As is often the case, the view commonly taken is that it is more acceptable and expedient to attempt to change the child, than to modify the structure surrounding the child. Some look to the mental health industry as an instrument of this change, believing that assorted psychological techniques can help to smooth the edges of a square peg to easier fit a round hole. 

Unfortunately, much of modern psychology is designed to look for pathology and childhood behavior is often examined through that lens. Perhaps a diagnosis of ADHD, oppositional defiant disorder, or several other psychological disorders may be given. Treatments are designed and therapy introduced. It is simple to arrange a constellation of symptoms to meet certain diagnostic criteria and give these symptoms a name. The challenge is found in placing those symptoms within the proper framework. This is exactly why a comprehensive evaluation is essential: context. The traits and behaviors of the child must be viewed in the appropriate context. That does not always happen.

Yes, there are several non-traditional educational alternatives available to children and the psychologist can certainly play a role in helping a child to thrive in various environments. But if we are looking to find solutions for children like Paul, one of the most important factors in the formula is this: 

The mentor. 

Now a mentor is someone who can provide guidance and direction to the child's energy. A mentor is someone who inspires and nurtures the child's creativity and curiosity. A mentor can take many forms: a parent, teacher, psychologist, or simply a like-minded adult with similar interests as the child. While society may be asking for conformity, the mentor gives the assurance that it is OK to be different and unconventional.

I do find it somewhat contradictory that a society that would attempt to suppress or restrain many of the core traits found in these children is the same society that encourages and rewards these traits in the adult. These qualities are often found in the inventor, entrepreneur, business leader, artist, and in the most creative among us. Those who excel in these endeavors are unique, out of the ordinary, and visionary. These children should be nurtured and encouraged. They grow to create the very things that allow for us to live healthier and longer lives. They enrich and improve our lives. They contribute to the betterment of society.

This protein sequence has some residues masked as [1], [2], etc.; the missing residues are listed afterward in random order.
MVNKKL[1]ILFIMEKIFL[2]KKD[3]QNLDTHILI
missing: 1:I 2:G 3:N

Two quotes come to mind, both written by George Bernard Shaw ...

"The reasonable man adapts himself to the world; the unreasonable one persists in trying to adapt the world to himself. Therefore all progress depends on the unreasonable man"

The second is from a line found in Shaw's play, "Back to Methuselah".

"You see things; and you say, 'Why?' But I dream things that never were; and I say, 'Why not?' "

This defines the fundamental nature of these children. If this spirit remains with them and is not lost along the way, it is how they will continue to make their way through life as an adult.

There really was a boy named Paul who attended kindergarten in the early sixties… who loved to learn… who had difficulty in school… but Paul was not his first name. Paul was his middle name. His first name was Steve. Steven Paul Jobs. Founder of Apple Computer. Inventor and entrepreneur. 


Reference source: Steve Jobs Oral History: Computerworld Honors Program International Archives. April 20th, 1995